My mother was an office worker from the late 1940s until the mid 1950s and she said that men were allowed to smoke in the workplace, whilst women were not, it was just accepted! After many years she was promoted to company cashier, a job previously held by a man and she was only paid half the amount that he had been. She didn't think anything of it at the time - but today it wouldn't be tolerated.
Comment by Anon posted on
A very interesting article!
Whilst this shows how far we have come, there is still much to do in terms of gender equality. Whilst women are "allowed" to work and hold positions of authority and responsibility, progress is still hindered by the fact that too many employers (both inside and outside of the Civil Service) are still biased against part-time workers.
Too many job opportunities are advertised as "full-time" and written in a way that either discourages applications from part-time workers, or places another barrier such as current policy that if you apply for another role - transfer or promotion it is on a full-time basis and if you wish to be part-time you must submit a new flexible working request.
In addition to this, many employers will still choose to take on the full-time employee over the part-time employee conveniently finding "reasons" the full-time applicant was stronger or using "business need" as the cover-all reason in case they get pulled up on a discrimination case.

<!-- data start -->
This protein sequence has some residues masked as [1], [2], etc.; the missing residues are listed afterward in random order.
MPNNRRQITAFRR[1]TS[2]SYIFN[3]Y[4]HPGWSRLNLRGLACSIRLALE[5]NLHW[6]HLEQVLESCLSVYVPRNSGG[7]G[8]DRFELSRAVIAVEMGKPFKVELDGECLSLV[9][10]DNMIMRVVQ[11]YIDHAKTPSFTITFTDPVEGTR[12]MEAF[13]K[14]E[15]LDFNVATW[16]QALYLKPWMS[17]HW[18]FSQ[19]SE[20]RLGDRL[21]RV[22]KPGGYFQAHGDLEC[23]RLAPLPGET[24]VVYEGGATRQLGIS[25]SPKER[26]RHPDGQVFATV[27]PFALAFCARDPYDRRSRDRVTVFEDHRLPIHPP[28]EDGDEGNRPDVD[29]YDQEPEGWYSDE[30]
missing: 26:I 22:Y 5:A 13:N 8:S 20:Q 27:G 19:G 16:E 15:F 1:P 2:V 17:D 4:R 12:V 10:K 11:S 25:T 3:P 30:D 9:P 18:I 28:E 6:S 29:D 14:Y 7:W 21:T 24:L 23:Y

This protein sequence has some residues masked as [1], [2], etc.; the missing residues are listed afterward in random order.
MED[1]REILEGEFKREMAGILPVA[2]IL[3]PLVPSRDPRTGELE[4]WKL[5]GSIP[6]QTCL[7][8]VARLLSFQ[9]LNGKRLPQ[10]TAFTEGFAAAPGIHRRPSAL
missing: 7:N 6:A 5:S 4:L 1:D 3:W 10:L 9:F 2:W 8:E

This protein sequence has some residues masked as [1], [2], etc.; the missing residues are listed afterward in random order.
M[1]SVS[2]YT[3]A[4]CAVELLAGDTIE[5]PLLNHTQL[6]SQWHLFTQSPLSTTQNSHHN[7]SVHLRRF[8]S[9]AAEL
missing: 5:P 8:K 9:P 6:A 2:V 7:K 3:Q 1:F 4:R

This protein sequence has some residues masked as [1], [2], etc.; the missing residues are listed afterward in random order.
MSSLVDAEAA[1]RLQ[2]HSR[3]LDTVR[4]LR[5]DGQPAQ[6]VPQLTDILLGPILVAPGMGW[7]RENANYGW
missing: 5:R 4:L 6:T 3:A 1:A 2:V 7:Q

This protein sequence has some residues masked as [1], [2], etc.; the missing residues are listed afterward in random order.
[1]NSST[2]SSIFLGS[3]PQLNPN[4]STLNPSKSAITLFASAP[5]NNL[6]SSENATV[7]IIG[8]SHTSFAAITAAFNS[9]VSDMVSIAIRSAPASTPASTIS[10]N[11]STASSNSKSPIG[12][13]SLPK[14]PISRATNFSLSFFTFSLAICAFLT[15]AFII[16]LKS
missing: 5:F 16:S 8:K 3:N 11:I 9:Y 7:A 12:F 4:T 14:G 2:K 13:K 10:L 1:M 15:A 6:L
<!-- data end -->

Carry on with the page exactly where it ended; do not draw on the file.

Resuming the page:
As the majority of part-time workers are women, this practice has a negative impact on equality and just shows how far we still have to go - even in 2015.
Comment by Jacquetta Brown posted on
This is interesting for me. My mother worked initially at Chatham Dockyard, then in the National Assistance Board, DHSS, DSS and other incarnations. She thought she was one of the first married women to carry on after marriage. She is also pretty sure she was the first woman to be allowed to continue after pregnancy. As you had to leave work, and not return, once you were pregnant, she hid it from her manager and most of her colleagues, with loose clothing etc. When it was finally announced that pregnant women could stay (returning after 6 weeks unpaid maternity leave), she went to her manager and announced she was applying for leave. Imagine his shock when she explained that she was due in 2 weeks time....she had been about to resign but was hanging on hoping for the change ( and needed the money!). While it is possible that someone else was quicker off the mark, she thought she was possibly the first. She was always motivated by equality issues.... she was denied permision to go on courses that would lead to promotion as she was a woman. Never say that anti-discrimination legislation (and internal regulations) isn't needed!